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BMC Psychiatry

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The switch from conventional to atypical antipsychotic treatment should not be based exclusively on the presence of cognitive deficits. A pilot study in individuals with schizophrenia

  • Gabriel Selva-Vera1, 2,
  • Vicent Balanzá-Martínez1, 2,
  • José Salazar-Fraile1, 2,
  • José Sánchez-Moreno2, 3,
  • Anabel Martinez-Aran2, 3,
  • Patricia Correa1, 2,
  • Eduard Vieta2, 3Email author and
  • Rafael Tabarés-Seisdedos1, 2Email author
BMC Psychiatry201010:47

https://doi.org/10.1186/1471-244X-10-47

Received: 20 December 2009

Accepted: 15 June 2010

Published: 15 June 2010

Abstract

Background

Atypical antipsychotics provide better control of the negative and affective symptoms of schizophrenia when compared with conventional neuroleptics; nevertheless, their heightened ability to improve cognitive dysfunction remains a matter of debate. This study aimed to examine the changes in cognition associated with long-term antipsychotic treatment and to evaluate the effect of the type of antipsychotic (conventional versus novel antipsychotic drugs) on cognitive performance over time.

Methods

In this naturalistic study, we used a comprehensive neuropsychological battery of tests to assess a sample of schizophrenia patients taking either conventional (n = 13) or novel antipsychotics (n = 26) at baseline and at two years after.

Results

Continuous antipsychotic treatment regardless of class was associated with improvement on verbal fluency, executive functions, and visual and verbal memory. Patients taking atypical antipsychotics did not show greater cognitive enhancement over two years than patients taking conventional antipsychotics.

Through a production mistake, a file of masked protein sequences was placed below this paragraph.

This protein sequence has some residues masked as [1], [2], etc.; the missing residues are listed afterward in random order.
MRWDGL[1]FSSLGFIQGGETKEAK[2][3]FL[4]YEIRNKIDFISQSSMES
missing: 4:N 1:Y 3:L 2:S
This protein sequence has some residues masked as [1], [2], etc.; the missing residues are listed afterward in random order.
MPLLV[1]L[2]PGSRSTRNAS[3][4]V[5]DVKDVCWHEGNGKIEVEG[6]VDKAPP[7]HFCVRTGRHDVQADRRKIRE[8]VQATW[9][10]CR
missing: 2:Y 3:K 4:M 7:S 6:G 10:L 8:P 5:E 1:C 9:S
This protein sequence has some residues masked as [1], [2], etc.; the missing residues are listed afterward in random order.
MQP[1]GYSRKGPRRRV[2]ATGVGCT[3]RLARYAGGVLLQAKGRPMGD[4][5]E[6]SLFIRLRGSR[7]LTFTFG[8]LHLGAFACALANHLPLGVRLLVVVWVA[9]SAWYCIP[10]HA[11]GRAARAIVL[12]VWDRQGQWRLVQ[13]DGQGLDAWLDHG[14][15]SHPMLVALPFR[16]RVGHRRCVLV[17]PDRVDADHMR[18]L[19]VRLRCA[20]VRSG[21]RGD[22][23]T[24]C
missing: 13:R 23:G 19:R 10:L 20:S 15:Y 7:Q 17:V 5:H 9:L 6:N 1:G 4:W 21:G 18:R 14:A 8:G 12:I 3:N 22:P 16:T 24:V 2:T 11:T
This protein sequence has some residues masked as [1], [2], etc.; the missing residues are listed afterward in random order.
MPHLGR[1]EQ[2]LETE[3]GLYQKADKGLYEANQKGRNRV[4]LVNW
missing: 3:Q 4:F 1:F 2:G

Conclusions

Although long-term antipsychotic treatment slightly improved cognitive function, the switch from conventional to atypical antipsychotic treatment should not be based exclusively on the presence of these cognitive deficits.

Background

Cognitive disturbances are a core feature of schizophrenia and have been extensively studied in recent years [1]. Cognitive impairment is present before the onset of the illness [2] and is also found in healthy relatives of patients, although to a lesser degree [3]. In addition, this feature is not exclusively secondary to psychiatric symptoms or medication [4]. Cognitive impairment is a better predictor of future functional outcomes compared with positive symptoms [57].

The positive action of conventional antipsychotics drugs (APDs) on cognition is considered mild or moderate [8] and is limited to certain cognitive domains such as sustained attention [9, 10].

Regarding novel antipsychotics, this supposed cognitive enhancement would be mediated by their capability to raise the level of dopamine and acetylcholine in prefrontal regions [11]. However, their different affinity for brain receptors may result in different procognitive profiles of each class of antipsychotics. Many studies support a cognitive enhancement of the different atypical antipsychotics: quetiapine and olanzapine [12], quetiapine and risperidone [13], ziprasidone and olanzapine [14]; olanzapine, quetiapine, and risperidone [15], risperidone and quetiapine focusing in schizophrenia with predominantly negative symptoms [16]. Moreover, this favorable effect on cognition seems to persist after controlling for confounding variables such as clinical state, learning, and cooperation [17]. Nevertheless, some authors [18] have reported a worsening in a working memory task in first episode schizophrenic patients after treatment with atypical antipsychotics.